Living in paradise, as you may have guessed, does not suck. It is warm year-round, filled with more beaches than you could ever make it to in one vacation, has a unique and refreshing culture, and everything is beautiful… the people, the mountains, the ocean, even the snow cones. Before I decided to live in Hawaii, one of the most desolate places in the world, I was warned that I would get rock fever and would move back to the mainland again within a year, as something like 90% of people who decide to move to Maui end up doing. I was warned that many of the locals have lost their sense of “aloha” with mainlanders who decide they want to live the easy life in paradise. I was told I would never be able to afford to live here and be constantly miserable trying to afford gas and groceries.
But here’s the thing: every place is what you make of it.
If you move to an island for the first time thinking you’ll never want to move somewhere else or go back home and that you’ll be celebrating your 70th wedding anniversary down the street on the famous Front Street in Lahaina, you’ve already set yourself up for failure. If you move to Maui thinking you’ll have no problem finding a house-sitting gig, a high-paying job that is both personally and professionally fulfilling, and a life that is full of beaches and cocktails and completely devoid of any real strife, you’re wrong. Plus, at least in my opinion, that seems really boring. My advice is to go into your move, wherever it may be, with less expectation and more adventure.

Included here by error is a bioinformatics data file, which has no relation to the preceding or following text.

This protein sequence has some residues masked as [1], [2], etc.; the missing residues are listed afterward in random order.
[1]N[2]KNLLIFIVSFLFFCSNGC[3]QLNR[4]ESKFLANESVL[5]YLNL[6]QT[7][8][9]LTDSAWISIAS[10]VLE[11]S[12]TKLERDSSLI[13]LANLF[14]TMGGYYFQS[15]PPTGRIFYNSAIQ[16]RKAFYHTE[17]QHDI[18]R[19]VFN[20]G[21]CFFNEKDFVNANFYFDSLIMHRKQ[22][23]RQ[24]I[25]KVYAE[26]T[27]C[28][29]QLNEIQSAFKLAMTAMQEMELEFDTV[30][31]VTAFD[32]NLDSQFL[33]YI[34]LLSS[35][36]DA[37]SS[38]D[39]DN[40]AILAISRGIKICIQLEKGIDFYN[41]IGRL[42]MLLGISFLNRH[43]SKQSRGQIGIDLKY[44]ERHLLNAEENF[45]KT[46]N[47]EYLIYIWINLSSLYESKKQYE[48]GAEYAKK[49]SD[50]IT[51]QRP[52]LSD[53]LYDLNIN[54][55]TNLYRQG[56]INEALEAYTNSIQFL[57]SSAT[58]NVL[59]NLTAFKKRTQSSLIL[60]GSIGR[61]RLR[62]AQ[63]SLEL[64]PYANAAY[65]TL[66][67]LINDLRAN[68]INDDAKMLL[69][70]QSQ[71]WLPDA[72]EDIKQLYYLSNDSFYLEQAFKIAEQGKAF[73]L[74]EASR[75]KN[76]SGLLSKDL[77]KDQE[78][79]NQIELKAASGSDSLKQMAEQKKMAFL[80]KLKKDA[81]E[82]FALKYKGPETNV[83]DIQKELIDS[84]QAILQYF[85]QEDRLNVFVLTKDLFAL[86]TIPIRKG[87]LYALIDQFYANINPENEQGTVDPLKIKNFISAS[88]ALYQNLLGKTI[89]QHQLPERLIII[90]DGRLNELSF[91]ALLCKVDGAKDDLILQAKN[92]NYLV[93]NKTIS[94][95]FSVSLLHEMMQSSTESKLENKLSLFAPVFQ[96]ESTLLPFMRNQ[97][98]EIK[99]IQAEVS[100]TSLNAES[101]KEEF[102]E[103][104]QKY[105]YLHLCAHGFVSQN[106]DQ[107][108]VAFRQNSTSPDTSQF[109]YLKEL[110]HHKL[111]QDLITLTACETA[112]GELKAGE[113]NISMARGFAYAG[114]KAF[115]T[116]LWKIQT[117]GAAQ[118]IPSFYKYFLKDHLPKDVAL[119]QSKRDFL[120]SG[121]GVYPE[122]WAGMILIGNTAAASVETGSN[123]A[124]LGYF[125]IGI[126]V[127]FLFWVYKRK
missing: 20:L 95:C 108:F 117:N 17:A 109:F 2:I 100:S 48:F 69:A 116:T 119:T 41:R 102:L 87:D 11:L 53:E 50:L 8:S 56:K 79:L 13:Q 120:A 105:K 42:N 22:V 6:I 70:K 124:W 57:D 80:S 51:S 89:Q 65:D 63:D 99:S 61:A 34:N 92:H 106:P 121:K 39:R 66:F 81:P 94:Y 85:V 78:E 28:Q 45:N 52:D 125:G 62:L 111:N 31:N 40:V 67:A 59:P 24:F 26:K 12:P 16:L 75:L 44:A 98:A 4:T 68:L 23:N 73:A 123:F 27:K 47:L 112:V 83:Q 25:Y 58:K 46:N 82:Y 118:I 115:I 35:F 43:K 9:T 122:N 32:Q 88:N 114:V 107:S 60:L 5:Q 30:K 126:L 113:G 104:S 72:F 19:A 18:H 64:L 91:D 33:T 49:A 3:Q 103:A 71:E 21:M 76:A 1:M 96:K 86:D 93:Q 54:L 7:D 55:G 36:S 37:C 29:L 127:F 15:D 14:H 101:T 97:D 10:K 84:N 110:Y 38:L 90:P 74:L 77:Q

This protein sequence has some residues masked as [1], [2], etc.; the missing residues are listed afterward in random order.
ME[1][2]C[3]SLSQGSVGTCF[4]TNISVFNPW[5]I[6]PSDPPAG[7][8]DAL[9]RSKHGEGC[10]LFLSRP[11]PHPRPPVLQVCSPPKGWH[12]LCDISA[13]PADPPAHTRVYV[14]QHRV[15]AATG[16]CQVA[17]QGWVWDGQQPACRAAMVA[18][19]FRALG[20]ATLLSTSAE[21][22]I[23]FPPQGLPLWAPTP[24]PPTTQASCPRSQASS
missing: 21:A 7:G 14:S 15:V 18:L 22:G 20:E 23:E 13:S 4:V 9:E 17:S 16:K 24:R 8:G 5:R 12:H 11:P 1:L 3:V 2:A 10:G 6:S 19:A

That being said, Maui has a lot of potential for becoming my paradise, but I’m not putting any labels on it yet. From the winding Road to Hana to the sunrise on Haleakala to beach parties to excellent surfing, there’s no reason to be bored on this island. And although I’m from the huge state of Texas, I go farther out and do more on this island than I ever did living in the boiling concrete wonder that is Dallas.
Just for the record, I’ve only been living in Maui for about a month, but I haven’t met one person that has been in any way rude or unwelcoming. I’m sure they’re out there. They’re everywhere, really. People are people and places are places, after all. I found a job that I actually enjoy within the first month of moving here, and yes, buying groceries and filling up my Toyota 4Runner makes me want to die a little inside, but no one ever said Maui was cheap. They just said it was awesome. So far, I believe them.
Update: Moving to Maui – One Year Later
Photos by Peter Rimkus and Kelsey Love